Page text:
Take the 2-minute tour ×
Stack Overflow is a question and answer site for professional and enthusiast programmers. It's 100% free, no registration required.

Note: This is no duplicate. I asked if it is different from different webservers.

I was just wondering, what is the difference between



<script type = 'text/javascript'>

Is it different for different webservers?

For example,(I know it's incorrect to provide a link from w3schools, but look)


Using chrome, I visited w3schools and I realised that the <script> tag is all I need.

However, when I did an offline javascript test, i realised that i need the

<script type = 'text/javascript'>

tag. Why is this so?

share|improve this question
@Pumbaa80 My question is different. I asked if it is affected by different web servers –  leonneo Dec 25 '13 at 10:48
It is a duplicate, and this does not depend on the web server. If you think you need the attribute in an offline test, then you should present ask about that specifically and provide code that demonstrates what you mean (and explain why you think you “need” it). –  Jukka K. Korpela Dec 25 '13 at 15:02
@JukkaK.Korpela nope. I specified my own problem too. –  leonneo Dec 26 '13 at 9:47

4 Answers 4

up vote 19 down vote accepted

In HTML 4, the type attribute is required. In my experience, all browsers will default to text/javascript if it is absent, but that behaviour is not defined anywhere. While you can in theory leave it out and assume it will be interpreted as JavaScript, it's invalid HTML, so why not add it.

In HTML 5, the type attribute is optional and defaults to text/javascript

Use <script type="text/javascript"> or simply <script> (if omitted, the type is the same). Do not use <script language="JavaScript">; the language attribute is deprecated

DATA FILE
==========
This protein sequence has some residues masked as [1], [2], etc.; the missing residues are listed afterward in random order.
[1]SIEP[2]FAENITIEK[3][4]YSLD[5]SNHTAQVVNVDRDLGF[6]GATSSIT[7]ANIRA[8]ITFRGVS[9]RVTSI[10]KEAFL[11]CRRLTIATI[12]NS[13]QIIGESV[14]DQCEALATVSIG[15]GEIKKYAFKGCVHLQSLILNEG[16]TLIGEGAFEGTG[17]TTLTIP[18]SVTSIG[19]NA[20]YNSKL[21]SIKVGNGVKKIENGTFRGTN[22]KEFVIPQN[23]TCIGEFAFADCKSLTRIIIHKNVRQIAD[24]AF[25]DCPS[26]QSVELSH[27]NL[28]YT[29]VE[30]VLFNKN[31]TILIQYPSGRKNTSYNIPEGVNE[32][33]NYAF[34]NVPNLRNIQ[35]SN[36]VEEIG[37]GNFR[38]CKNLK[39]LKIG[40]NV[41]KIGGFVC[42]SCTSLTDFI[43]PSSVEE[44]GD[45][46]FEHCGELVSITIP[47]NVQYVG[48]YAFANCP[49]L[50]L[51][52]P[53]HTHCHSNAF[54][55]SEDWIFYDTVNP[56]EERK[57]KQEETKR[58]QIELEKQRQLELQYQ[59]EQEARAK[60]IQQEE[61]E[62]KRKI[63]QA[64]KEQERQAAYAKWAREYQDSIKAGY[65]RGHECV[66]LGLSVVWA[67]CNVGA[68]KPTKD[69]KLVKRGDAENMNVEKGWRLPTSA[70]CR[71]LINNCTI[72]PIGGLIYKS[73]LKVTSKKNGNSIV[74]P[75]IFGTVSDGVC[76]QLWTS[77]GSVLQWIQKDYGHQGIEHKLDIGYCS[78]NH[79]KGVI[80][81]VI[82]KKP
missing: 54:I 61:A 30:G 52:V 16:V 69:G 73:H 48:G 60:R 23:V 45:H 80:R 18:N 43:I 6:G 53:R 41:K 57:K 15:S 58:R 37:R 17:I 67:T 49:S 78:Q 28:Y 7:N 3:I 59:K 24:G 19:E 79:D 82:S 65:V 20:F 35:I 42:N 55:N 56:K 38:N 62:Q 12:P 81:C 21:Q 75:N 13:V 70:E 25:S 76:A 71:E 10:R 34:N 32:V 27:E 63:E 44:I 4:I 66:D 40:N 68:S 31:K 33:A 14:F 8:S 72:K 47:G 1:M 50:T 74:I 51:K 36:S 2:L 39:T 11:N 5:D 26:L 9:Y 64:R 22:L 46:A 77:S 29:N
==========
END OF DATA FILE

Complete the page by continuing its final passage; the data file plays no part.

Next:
Difference between <script> tag with type and <script> without type?

share|improve this answer
But why doesn't w3schools try-it-editor require the whole line? –  leonneo Dec 25 '13 at 9:52
Are you quoting that text from something? –  thefourtheye Dec 25 '13 at 9:53
Yes @thefourtheye actually its from one blog i read –  Just code Dec 25 '13 at 9:54
@dholakiyaankit Please quote the source as well. Now people might think that, these are your own words. –  thefourtheye Dec 25 '13 at 9:55
Can you tell me where you got that from? –  leonneo Dec 25 '13 at 9:55

<script> is HTML 5.

<script type='text/javascript'> is HTML 4.x (and XHTML 1.x).

<script language="javascript"> is HTML 3.2.

Is it different for different webservers?


when I did an offline javascript test, i realised that i need the <script type = 'text/javascript'> tag.

That isn't the case. Something else must have been wrong with your test case.

share|improve this answer

Douglas Crockford says:


This attribute is optional. Since Netscape 2, the default programming language in all browsers has been JavaScript. In XHTML, this attribute is required and unnecessary. In HTML, it is better to leave it out. The browser knows what to do.

In HTML 4.01 and XHTML 1(.1), the type attribute for <script> elements is required.

share|improve this answer
Where did you get that from? –  leonneo Dec 25 '13 at 9:54
@leonneo — There's a link in the answer. –  Quentin Dec 25 '13 at 9:55
@leonneo taken from javascript.crockford.com/script.html as added link at top. –  Zaheer Ahmed Dec 25 '13 at 9:56
@ZaheerAhmed Thank you –  leonneo Dec 25 '13 at 9:58
Just to clarify: Crockford is talking about making it work, as opposed to making it valid. –  Pumbaa80 Dec 26 '13 at 10:46
<!-- HTML4 and (x)HTML -->
<script type="text/javascript"></script>

<!-- HTML5 -->

type attribute identifies the scripting language of code embedded within a script element or referenced via the element’s src attribute. This is specified as a MIME type; examples of supported MIME types include text/javascript, text/ecmascript, application/javascript, and application/ecmascript. If this attribute is absent, the script is treated as JavaScript.

Ref: https://developer.mozilla.org/en/docs/Web/HTML/Element/script

share|improve this answer

Your Answer


By posting your answer, you agree to the privacy policy and terms of service.

Not the answer you're looking for? Browse other questions tagged or ask your own question.